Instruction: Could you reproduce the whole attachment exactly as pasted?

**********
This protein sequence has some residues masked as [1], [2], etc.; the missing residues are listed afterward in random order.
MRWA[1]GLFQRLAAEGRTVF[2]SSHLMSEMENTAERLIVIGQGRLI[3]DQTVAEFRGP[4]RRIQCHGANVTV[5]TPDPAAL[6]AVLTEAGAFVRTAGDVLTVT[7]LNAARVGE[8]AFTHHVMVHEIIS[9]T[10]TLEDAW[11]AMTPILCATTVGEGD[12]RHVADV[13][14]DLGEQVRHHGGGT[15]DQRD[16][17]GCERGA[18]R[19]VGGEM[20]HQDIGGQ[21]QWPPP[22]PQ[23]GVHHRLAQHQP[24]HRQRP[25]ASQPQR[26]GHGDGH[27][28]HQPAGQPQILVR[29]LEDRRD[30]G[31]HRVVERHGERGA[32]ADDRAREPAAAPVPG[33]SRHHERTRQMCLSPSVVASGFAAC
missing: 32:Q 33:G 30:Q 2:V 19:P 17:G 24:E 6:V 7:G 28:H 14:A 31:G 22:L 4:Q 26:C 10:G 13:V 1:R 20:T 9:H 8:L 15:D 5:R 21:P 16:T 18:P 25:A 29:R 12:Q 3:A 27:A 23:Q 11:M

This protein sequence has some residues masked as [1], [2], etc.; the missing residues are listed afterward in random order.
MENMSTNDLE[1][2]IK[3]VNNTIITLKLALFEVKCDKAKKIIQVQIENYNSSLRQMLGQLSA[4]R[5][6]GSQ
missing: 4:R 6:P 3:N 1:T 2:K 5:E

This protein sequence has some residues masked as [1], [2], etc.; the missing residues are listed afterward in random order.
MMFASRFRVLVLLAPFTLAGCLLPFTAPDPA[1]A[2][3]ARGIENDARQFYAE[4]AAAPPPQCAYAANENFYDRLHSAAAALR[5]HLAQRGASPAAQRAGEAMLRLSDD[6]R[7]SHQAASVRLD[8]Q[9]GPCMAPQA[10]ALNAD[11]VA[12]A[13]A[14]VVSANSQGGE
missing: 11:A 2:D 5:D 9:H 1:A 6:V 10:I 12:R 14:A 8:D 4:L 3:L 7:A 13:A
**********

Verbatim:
This protein sequence has some residues masked as [1], [2], etc.; the missing residues are listed afterward in random order.
MRWA[1]GLFQRLAAEGRTVF[2]SSHLMSEMENTAERLIVIGQGRLI[3]DQTVAEFRGP[4]RRIQCHGANVTV[5]TPDPAAL[6]AVLTEAGAFVRTAGDVLTVT[7]LNAARVGE[8]AFTHHVMVHEIIS[9]T[10]TLEDAW[11]AMTPILCATTVGEGD[12]RHVADV[13][14]DLGEQVRHHGGGT[15]DQRD[16][17]GCERGA[18]R[19]VGGEM[20]HQDIGGQ[21]QWPPP[22]PQ[23]GVHHRLAQHQP[24]HRQRP[25]ASQPQR[26]GHGDGH[27][28]HQPAGQPQILVR[29]LEDRRD[30]G[31]HRVVERHGERGA[32]ADDRAREPAAAPVPG[33]SRHHERTRQMCLSPSVVASGFAAC
missing: 32:Q 33:G 30:Q 2:V 19:P 17:G 24:E 6:V 7:G 28:H 14:A 31:G 22:L 4:Q 26:C 10:G 13:V 1:R 20:T 9:H 8:L 15:D 5:R 21:P 16:T 18:P 25:A 29:R 12:Q 3:A 27:A 23:Q 11:M

This protein sequence has some residues masked as [1], [2], etc.; the missing residues are listed afterward in random order.
MENMSTNDLE[1][2]IK[3]VNNTIITLKLALFEVKCDKAKKIIQVQIENYNSSLRQMLGQLSA[4]R[5][6]GSQ
missing: 4:R 6:P 3:N 1:T 2:K 5:E

This protein sequence has some residues masked as [1], [2], etc.; the missing residues are listed afterward in random order.
MMFASRFRVLVLLAPFTLAGCLLPFTAPDPA[1]A[2][3]ARGIENDARQFYAE[4]AAAPPPQCAYAANENFYDRLHSAAAALR[5]HLAQRGASPAAQRAGEAMLRLSDD[6]R[7]SHQAASVRLD[8]Q[9]GPCMAPQA[10]ALNAD[11]VA[12]A[13]A[14]VVSANSQGGE
missing: 11:A 2:D 5:D 9:H 1:A 6:V 10:I 12:R 14:A 8:D 4:L 3:L 7:A 13:A